Seven great reasons to visit the Lithuanian coast


The Lithuanian capital Vilnius is an established destination for weekend trippers seeking a good value destination. It’s as rewarding for foodies as it is for history buffs. Yet few venture beyond the surrounding countryside to the shores of the Baltic. Those that do will discover a region whose attractions are as fascinating as they are diverse. Intrigued? Here are seven great reasons to visit the Lithuanian coast.

Hike up towering sand dunes

The sand dunes of the 98km long Curonian Spit caught the attention of UNESCO in 2000 and it’s not hard to see why. Follow the boardwalk up onto the dunes where colonising grasses halt the migration of these fine particles of wind-blown sand. Overlooking Parnidis Dune to the south is a sculpture of philosopher Jean Paul Sartre, commemorated in bronze not far from a giant granite sundial.

Stroll along windswept beaches

Wild and windswept out of season, the crowds that flock to Lithuania’s beaches in summer have retreated by the time September kicks in. But that’s the perfect time to hunt for pieces of amber, churned up by the waves from the sea bed and retrieved from the shallows in the nets of local collectors. In the autumn sunshine, the broad swathes of sand that grace the shores of resorts like Palanga and Šventoji are also perfect for an early morning stroll or, if you’re brave enough, a bracing dip in the surf.

Visit the Tiškevičiai Palace in Palanga

This elegant palace sits in acres of parkland littered with quirky sculptures. In front of the palace itself, a perfectly manicured formal garden echoes Versailles. Inside, elegant salons showcase antique furniture, but the real treat is the extensive amber collection housed across several upstairs rooms. It displays hunks of raw and polished amber. One lump weighs more than 3.5kg, making it one of the biggest in the country. Insects and plants trapped over 40 million years ago are suspended in the clear resin of many of the pieces.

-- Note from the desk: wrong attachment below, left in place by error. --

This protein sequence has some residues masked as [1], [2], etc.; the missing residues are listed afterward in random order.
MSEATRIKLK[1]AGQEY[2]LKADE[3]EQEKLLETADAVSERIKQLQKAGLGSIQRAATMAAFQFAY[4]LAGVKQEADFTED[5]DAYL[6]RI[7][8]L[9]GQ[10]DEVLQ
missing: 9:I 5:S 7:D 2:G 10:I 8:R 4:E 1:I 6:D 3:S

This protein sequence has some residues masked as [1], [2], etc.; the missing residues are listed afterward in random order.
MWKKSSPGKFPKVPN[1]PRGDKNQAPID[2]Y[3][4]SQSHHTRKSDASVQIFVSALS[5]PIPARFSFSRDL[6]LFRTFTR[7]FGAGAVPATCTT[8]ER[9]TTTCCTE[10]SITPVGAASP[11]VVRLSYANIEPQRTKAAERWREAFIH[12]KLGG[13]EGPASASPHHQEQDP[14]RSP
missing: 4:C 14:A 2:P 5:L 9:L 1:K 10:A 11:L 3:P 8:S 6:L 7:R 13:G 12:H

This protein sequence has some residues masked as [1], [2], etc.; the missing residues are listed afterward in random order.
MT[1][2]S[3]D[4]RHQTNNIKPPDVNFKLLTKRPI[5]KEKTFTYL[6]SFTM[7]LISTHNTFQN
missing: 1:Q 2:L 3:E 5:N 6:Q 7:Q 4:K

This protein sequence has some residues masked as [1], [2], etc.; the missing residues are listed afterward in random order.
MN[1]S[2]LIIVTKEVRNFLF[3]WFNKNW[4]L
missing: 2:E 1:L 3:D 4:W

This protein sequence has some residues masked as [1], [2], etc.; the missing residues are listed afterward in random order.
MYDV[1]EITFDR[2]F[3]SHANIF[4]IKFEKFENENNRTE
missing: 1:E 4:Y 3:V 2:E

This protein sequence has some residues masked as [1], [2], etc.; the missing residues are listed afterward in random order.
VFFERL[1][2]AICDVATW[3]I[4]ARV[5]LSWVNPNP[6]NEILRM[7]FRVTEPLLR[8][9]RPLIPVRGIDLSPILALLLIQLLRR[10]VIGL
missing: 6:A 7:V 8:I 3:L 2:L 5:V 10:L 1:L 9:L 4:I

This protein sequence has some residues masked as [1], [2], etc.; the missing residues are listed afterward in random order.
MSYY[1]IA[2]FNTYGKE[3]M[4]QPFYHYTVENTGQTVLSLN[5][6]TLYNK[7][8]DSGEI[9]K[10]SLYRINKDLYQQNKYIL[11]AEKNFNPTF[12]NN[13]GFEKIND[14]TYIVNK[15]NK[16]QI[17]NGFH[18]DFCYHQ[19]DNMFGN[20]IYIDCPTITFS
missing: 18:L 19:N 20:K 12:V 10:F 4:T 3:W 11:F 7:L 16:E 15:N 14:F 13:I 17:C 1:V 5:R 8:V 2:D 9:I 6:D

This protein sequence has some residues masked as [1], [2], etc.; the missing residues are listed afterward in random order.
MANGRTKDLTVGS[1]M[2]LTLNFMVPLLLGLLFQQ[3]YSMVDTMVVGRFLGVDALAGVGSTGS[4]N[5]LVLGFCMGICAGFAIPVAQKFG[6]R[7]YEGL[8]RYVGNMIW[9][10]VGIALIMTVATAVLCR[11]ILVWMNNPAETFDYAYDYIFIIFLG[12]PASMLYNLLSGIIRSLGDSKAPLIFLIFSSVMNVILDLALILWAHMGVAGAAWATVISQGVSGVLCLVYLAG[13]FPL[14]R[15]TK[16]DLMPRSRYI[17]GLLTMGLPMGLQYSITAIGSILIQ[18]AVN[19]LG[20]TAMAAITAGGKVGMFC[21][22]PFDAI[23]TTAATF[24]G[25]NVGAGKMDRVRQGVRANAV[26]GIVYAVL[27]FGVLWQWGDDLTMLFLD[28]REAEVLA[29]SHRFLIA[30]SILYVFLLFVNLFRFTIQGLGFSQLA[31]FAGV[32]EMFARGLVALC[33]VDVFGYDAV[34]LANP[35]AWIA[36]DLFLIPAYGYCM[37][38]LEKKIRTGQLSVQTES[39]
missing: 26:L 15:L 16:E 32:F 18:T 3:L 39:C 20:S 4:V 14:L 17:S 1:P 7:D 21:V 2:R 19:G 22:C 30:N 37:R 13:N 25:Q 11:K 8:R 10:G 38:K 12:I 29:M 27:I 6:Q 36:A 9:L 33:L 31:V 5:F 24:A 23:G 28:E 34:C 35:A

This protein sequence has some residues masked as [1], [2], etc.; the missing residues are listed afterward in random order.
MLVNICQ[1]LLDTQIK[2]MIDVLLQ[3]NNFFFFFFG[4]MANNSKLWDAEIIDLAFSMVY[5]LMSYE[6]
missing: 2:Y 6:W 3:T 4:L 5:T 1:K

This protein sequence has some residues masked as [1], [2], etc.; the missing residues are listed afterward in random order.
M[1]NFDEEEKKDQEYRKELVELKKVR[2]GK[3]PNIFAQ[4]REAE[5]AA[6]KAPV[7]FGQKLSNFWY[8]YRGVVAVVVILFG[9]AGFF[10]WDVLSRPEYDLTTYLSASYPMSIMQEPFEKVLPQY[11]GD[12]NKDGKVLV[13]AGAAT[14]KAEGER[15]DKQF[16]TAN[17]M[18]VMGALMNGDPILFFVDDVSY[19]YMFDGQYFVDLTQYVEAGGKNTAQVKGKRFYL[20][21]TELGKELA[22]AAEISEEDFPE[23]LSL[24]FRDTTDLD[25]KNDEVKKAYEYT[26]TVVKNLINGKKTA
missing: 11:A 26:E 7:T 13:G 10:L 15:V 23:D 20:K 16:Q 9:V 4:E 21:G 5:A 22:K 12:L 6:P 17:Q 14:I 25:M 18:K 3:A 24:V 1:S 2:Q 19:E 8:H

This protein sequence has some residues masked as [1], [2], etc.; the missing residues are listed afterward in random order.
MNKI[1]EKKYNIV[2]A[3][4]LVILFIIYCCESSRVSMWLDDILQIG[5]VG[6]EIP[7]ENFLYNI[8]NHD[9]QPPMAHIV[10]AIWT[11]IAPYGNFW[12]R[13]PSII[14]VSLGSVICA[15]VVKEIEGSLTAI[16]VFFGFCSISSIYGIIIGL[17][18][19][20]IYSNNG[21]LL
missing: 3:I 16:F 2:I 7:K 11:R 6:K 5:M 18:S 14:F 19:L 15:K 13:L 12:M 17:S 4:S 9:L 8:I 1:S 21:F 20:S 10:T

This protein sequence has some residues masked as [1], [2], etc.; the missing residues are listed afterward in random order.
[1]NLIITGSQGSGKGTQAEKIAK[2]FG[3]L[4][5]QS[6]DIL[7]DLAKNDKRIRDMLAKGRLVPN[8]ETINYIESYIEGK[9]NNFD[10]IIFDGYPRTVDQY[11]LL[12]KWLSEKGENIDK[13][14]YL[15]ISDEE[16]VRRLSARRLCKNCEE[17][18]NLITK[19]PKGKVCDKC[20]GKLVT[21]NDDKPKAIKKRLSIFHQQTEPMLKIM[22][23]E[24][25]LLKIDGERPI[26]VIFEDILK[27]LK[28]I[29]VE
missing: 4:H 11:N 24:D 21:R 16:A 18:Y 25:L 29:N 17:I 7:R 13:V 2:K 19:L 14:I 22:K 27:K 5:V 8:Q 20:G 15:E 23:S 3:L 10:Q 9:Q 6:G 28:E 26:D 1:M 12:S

Listen to the stories of Juodkrantė’s Hill of Witches

Hike a short distance inland from the main drag in Juodkrantė to follow a forest trail known as the Hill of Witches. Carved figures dot dappled glades and sunlit clearings, representing tales and legends that have been passed down for generations. This sculpture park was begun forty years ago and has over 80 pieces. Hire a local guide to understand their significance.

Discover Nida’s fishing heritage

The quaint village of Nida occupies a waterfront position on the Curonian Spit close to the border with Kaliningrad. Along its promenade are quirky weathervanes painted red, white and blue. Their intricate carvings are an indicator of their owner’s profession, wealth and status. Nearby, the ethnographic fisherman’s house recreates life in the 19th century, with everyday objects suspended artistically from the ceiling and animations of artists’ sketches projected onto the cottage walls.

Uncover the dark history of the dungeon of St Anthony in Kretinga

The sorrows of Lithuania’s recent past are embodied in the basement of the mansion of St Anthony in Kretinga. A timber-topped well hides a dark past of torture and grief. Graffiti scratched into the walls shows the faith, hope and despair of those imprisoned by the Nazis and later the Soviets. Look closely and you’ll see crudely drawn calendars and the outlines of churches.

Wander through a beautiful Japanese garden

As retirement projects go, this 16 hectare garden is about as ambitious as it gets. The largest Japanese garden in Europe is a labour of love for its creator. The enthusiasm of Šarūnas Kasmauskas, a former medical doctor, is infectious. In the bonsai garden, priceless centuries-old specimens inspire and impress. Stone lanterns, water features, maples, cherry trees and even a traditional teahouse have transformed land that was once open fields into a distinctly eastern attraction.